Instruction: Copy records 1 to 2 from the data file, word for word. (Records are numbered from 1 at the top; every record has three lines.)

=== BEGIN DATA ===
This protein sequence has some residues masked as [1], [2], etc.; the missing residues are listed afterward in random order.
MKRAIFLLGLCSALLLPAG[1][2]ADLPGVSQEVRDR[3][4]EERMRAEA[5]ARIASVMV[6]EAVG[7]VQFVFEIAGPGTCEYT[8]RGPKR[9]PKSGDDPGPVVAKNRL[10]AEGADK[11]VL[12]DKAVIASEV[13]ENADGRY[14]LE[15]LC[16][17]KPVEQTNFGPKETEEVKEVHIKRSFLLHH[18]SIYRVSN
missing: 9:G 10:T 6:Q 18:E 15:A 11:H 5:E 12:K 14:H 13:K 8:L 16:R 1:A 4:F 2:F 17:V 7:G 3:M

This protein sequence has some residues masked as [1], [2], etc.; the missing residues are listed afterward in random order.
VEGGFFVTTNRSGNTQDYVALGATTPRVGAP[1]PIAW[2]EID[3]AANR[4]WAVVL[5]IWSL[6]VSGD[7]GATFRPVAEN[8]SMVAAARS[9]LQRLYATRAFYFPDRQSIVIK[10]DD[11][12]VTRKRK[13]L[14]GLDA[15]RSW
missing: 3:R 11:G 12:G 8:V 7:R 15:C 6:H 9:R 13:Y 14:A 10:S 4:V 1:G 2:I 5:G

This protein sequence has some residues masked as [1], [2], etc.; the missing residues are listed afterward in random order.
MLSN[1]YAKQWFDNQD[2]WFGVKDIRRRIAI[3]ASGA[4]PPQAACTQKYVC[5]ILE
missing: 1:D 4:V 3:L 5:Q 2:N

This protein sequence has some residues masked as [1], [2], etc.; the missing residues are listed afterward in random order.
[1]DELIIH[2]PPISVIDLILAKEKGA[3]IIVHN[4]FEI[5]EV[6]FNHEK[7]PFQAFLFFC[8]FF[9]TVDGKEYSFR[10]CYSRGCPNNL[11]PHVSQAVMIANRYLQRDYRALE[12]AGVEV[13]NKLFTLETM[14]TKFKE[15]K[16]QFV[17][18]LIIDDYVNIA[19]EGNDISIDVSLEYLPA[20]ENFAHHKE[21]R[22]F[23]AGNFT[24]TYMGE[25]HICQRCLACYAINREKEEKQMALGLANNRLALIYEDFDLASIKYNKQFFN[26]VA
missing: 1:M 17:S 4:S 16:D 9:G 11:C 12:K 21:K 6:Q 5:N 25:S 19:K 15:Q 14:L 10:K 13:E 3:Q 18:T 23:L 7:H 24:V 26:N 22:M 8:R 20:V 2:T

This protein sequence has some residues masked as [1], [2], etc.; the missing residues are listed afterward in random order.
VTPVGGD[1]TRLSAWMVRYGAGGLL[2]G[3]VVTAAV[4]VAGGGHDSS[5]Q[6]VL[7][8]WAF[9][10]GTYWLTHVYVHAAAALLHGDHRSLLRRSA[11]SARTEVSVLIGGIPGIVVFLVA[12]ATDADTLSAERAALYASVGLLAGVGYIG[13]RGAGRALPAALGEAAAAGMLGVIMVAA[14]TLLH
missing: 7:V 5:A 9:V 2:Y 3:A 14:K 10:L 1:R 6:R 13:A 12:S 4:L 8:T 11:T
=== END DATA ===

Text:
This protein sequence has some residues masked as [1], [2], etc.; the missing residues are listed afterward in random order.
MKRAIFLLGLCSALLLPAG[1][2]ADLPGVSQEVRDR[3][4]EERMRAEA[5]ARIASVMV[6]EAVG[7]VQFVFEIAGPGTCEYT[8]RGPKR[9]PKSGDDPGPVVAKNRL[10]AEGADK[11]VL[12]DKAVIASEV[13]ENADGRY[14]LE[15]LC[16][17]KPVEQTNFGPKETEEVKEVHIKRSFLLHH[18]SIYRVSN
missing: 9:G 10:T 6:Q 18:E 15:A 11:H 5:E 12:K 14:H 13:K 8:L 16:R 1:A 4:F 2:F 17:V 7:G 3:M

This protein sequence has some residues masked as [1], [2], etc.; the missing residues are listed afterward in random order.
VEGGFFVTTNRSGNTQDYVALGATTPRVGAP[1]PIAW[2]EID[3]AANR[4]WAVVL[5]IWSL[6]VSGD[7]GATFRPVAEN[8]SMVAAARS[9]LQRLYATRAFYFPDRQSIVIK[10]DD[11][12]VTRKRK[13]L[14]GLDA[15]RSW
missing: 3:R 11:G 12:G 8:V 7:R 15:C 6:H 9:R 13:Y 14:A 10:S 4:V 1:G 2:I 5:G